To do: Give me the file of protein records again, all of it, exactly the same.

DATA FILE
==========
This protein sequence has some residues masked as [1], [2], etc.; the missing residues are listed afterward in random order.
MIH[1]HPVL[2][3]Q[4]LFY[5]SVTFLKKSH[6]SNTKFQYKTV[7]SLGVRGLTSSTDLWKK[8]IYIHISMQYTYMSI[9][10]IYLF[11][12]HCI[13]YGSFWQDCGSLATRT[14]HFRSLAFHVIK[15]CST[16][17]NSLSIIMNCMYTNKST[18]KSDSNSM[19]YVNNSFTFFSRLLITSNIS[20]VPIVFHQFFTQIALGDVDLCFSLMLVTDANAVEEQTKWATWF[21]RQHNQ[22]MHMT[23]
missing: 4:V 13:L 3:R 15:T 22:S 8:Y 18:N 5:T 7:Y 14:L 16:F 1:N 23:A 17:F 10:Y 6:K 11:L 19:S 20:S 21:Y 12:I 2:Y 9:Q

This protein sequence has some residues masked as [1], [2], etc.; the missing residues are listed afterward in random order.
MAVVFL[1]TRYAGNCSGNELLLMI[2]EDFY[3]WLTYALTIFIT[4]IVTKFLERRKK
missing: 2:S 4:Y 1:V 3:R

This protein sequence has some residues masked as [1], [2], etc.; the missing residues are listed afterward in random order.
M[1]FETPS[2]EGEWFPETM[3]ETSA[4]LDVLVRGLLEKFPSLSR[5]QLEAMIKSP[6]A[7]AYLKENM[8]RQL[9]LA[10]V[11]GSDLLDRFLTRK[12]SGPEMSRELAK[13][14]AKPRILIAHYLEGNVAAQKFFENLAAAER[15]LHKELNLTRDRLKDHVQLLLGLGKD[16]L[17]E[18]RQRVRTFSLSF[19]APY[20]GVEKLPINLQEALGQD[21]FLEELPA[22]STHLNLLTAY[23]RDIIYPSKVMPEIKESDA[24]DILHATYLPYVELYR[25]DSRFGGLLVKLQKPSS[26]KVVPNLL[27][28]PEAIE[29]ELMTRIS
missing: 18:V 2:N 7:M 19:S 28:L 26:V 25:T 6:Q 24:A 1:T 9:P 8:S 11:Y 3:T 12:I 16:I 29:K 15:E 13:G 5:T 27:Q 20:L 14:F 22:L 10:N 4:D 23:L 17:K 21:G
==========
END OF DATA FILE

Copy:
This protein sequence has some residues masked as [1], [2], etc.; the missing residues are listed afterward in random order.
MIH[1]HPVL[2][3]Q[4]LFY[5]SVTFLKKSH[6]SNTKFQYKTV[7]SLGVRGLTSSTDLWKK[8]IYIHISMQYTYMSI[9][10]IYLF[11][12]HCI[13]YGSFWQDCGSLATRT[14]HFRSLAFHVIK[15]CST[16][17]NSLSIIMNCMYTNKST[18]KSDSNSM[19]YVNNSFTFFSRLLITSNIS[20]VPIVFHQFFTQIALGDVDLCFSLMLVTDANAVEEQTKWATWF[21]RQHNQ[22]MHMT[23]
missing: 4:V 13:L 3:R 15:T 22:S 8:Y 18:N 5:T 7:Y 14:L 16:F 1:N 23:A 17:F 10:Y 6:K 11:L 19:S 20:S 21:Y 12:I 2:Y 9:Q

This protein sequence has some residues masked as [1], [2], etc.; the missing residues are listed afterward in random order.
MAVVFL[1]TRYAGNCSGNELLLMI[2]EDFY[3]WLTYALTIFIT[4]IVTKFLERRKK
missing: 2:S 4:Y 1:V 3:R

This protein sequence has some residues masked as [1], [2], etc.; the missing residues are listed afterward in random order.
M[1]FETPS[2]EGEWFPETM[3]ETSA[4]LDVLVRGLLEKFPSLSR[5]QLEAMIKSP[6]A[7]AYLKENM[8]RQL[9]LA[10]V[11]GSDLLDRFLTRK[12]SGPEMSRELAK[13][14]AKPRILIAHYLEGNVAAQKFFENLAAAER[15]LHKELNLTRDRLKDHVQLLLGLGKD[16]L[17]E[18]RQRVRTFSLSF[19]APY[20]GVEKLPINLQEALGQD[21]FLEELPA[22]STHLNLLTAY[23]RDIIYPSKVMPEIKESDA[24]DILHATYLPYVELYR[25]DSRFGGLLVKLQKPSS[26]KVVPNLL[27][28]PEAIE[29]ELMTRIS
missing: 18:V 2:N 7:M 19:S 28:L 26:V 25:T 6:Q 24:A 1:T 9:P 8:S 11:Y 3:T 12:I 16:I 29:K 15:E 13:G 5:T 27:Q 20:L 14:F 22:L 10:N 4:D 23:L 17:K 21:G